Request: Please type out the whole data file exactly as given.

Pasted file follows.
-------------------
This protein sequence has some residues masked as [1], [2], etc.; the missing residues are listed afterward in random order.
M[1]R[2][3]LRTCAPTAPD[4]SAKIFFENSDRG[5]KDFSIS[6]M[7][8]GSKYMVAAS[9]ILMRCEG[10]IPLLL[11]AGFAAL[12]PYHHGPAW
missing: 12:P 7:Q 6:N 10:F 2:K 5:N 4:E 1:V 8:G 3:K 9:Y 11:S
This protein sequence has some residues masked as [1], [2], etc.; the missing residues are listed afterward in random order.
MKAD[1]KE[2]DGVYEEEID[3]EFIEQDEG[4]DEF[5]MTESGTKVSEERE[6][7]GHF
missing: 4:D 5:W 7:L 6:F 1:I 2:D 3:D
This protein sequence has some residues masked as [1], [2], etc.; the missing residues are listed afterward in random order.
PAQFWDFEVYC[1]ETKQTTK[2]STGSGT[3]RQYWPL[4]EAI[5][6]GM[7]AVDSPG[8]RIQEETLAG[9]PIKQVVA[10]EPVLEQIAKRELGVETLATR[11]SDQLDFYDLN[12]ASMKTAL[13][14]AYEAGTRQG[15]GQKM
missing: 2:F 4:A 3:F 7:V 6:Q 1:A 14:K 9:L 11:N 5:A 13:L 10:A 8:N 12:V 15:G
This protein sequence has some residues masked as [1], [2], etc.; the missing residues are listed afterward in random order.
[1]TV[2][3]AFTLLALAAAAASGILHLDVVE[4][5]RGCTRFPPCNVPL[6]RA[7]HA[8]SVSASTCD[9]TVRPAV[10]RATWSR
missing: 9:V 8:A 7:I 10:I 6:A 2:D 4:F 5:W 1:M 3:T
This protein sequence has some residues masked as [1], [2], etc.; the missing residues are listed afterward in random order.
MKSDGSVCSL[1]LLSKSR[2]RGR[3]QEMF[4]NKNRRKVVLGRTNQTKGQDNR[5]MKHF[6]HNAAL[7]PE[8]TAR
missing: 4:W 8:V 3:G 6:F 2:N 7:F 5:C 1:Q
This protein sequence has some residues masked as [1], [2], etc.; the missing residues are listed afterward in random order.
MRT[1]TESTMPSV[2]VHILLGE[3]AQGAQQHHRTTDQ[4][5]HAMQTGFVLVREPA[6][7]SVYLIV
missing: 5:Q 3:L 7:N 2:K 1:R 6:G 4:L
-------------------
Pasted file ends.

This protein sequence has some residues masked as [1], [2], etc.; the missing residues are listed afterward in random order.
M[1]R[2][3]LRTCAPTAPD[4]SAKIFFENSDRG[5]KDFSIS[6]M[7][8]GSKYMVAAS[9]ILMRCEG[10]IPLLL[11]AGFAAL[12]PYHHGPAW
missing: 12:P 7:Q 6:N 10:F 2:K 5:N 4:E 1:V 8:G 3:K 9:Y 11:S
This protein sequence has some residues masked as [1], [2], etc.; the missing residues are listed afterward in random order.
MKAD[1]KE[2]DGVYEEEID[3]EFIEQDEG[4]DEF[5]MTESGTKVSEERE[6][7]GHF
missing: 4:D 5:W 7:L 6:F 1:I 2:D 3:D
This protein sequence has some residues masked as [1], [2], etc.; the missing residues are listed afterward in random order.
PAQFWDFEVYC[1]ETKQTTK[2]STGSGT[3]RQYWPL[4]EAI[5][6]GM[7]AVDSPG[8]RIQEETLAG[9]PIKQVVA[10]EPVLEQIAKRELGVETLATR[11]SDQLDFYDLN[12]ASMKTAL[13][14]AYEAGTRQG[15]GQKM
missing: 2:F 4:A 3:F 7:V 6:Q 1:A 14:K 9:L 11:N 5:A 13:L 10:A 8:N 12:V 15:G
This protein sequence has some residues masked as [1], [2], etc.; the missing residues are listed afterward in random order.
[1]TV[2][3]AFTLLALAAAAASGILHLDVVE[4][5]RGCTRFPPCNVPL[6]RA[7]HA[8]SVSASTCD[9]TVRPAV[10]RATWSR
missing: 9:V 8:A 7:I 10:I 6:A 2:D 4:F 5:W 1:M 3:T
This protein sequence has some residues masked as [1], [2], etc.; the missing residues are listed afterward in random order.
MKSDGSVCSL[1]LLSKSR[2]RGR[3]QEMF[4]NKNRRKVVLGRTNQTKGQDNR[5]MKHF[6]HNAAL[7]PE[8]TAR
missing: 4:W 8:V 3:G 6:F 2:N 7:F 5:C 1:Q
This protein sequence has some residues masked as [1], [2], etc.; the missing residues are listed afterward in random order.
MRT[1]TESTMPSV[2]VHILLGE[3]AQGAQQHHRTTDQ[4][5]HAMQTGFVLVREPA[6][7]SVYLIV
missing: 5:Q 3:L 7:N 2:K 1:R 6:G 4:L